“I wish to say that we will not be saved by poetry. But poetry is the type of creation in which we may live and which will save us.”
- Muriel Rukeyser, The Life of Poetry
Typing before coffee a few days ago, my sleepy fingers felt this paper, caught under a wireless keyboard. It stopped me in my tracks.
I used to write a lot of poetry. At uni, I fillednotebook after notebook with poems, even sometimes in the margins of lecture notes, and most days after classes I'd scamper back to my car and scribble one down before driving home. In those days I was constantly flooded with impressions.
Everything seemed to catch my attention. The gang of students playing frisbee on the oval, the fraying protest posters clinging to the building walls, the empty stained coffee glasses outside the student cafe, a classmate's fluffy purple cardigan that looked like she'd plucked it from a cat's basket. All of this I captured, and reading them is like having a switch back to that time in my life, before things got too serious. I was not your typical uni student, and while I sometimes wish my uni days had also been filled with parties, backpacking and maybe even some cheap vodka here and there, I cannot regret that they were filled with poetry.
In fact, the first piece of writing I ever had published was a poem. It was a few months after I moved to London, in a small literary journal, and I had written the poem itself in Hyde Park after a tumultuous few weeks in my new home, unsure if I should get on the next plane back to Australia, utterly beaten down by life, love and the city itself. That poem was my heart in 40-odd lines and having it published was one of the happiest experiences of my life.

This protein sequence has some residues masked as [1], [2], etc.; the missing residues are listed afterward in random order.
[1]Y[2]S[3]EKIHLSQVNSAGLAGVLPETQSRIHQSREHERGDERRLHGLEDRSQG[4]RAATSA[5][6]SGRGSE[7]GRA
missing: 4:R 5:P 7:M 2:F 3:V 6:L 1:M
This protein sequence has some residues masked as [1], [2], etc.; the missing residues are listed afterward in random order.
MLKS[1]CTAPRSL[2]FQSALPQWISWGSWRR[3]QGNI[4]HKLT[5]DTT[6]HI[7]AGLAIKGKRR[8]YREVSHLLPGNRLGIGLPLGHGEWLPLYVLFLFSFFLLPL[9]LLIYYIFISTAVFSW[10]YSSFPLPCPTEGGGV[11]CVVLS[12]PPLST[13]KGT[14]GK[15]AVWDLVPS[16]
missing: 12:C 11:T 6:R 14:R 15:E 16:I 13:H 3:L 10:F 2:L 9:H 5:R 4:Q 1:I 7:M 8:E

I haven't written a lot of poetry since, admittedly, but last year, stuck and frustrated and feeling very lost, I started writing poems again. Little snapshots of life that perhaps one day, decades from now, will transport me back. Lately it's all been about other writing but this little note from the universe has reminded me - don't forget about poetry. It is the seed, the base note, the tuning fork. It's where I came from.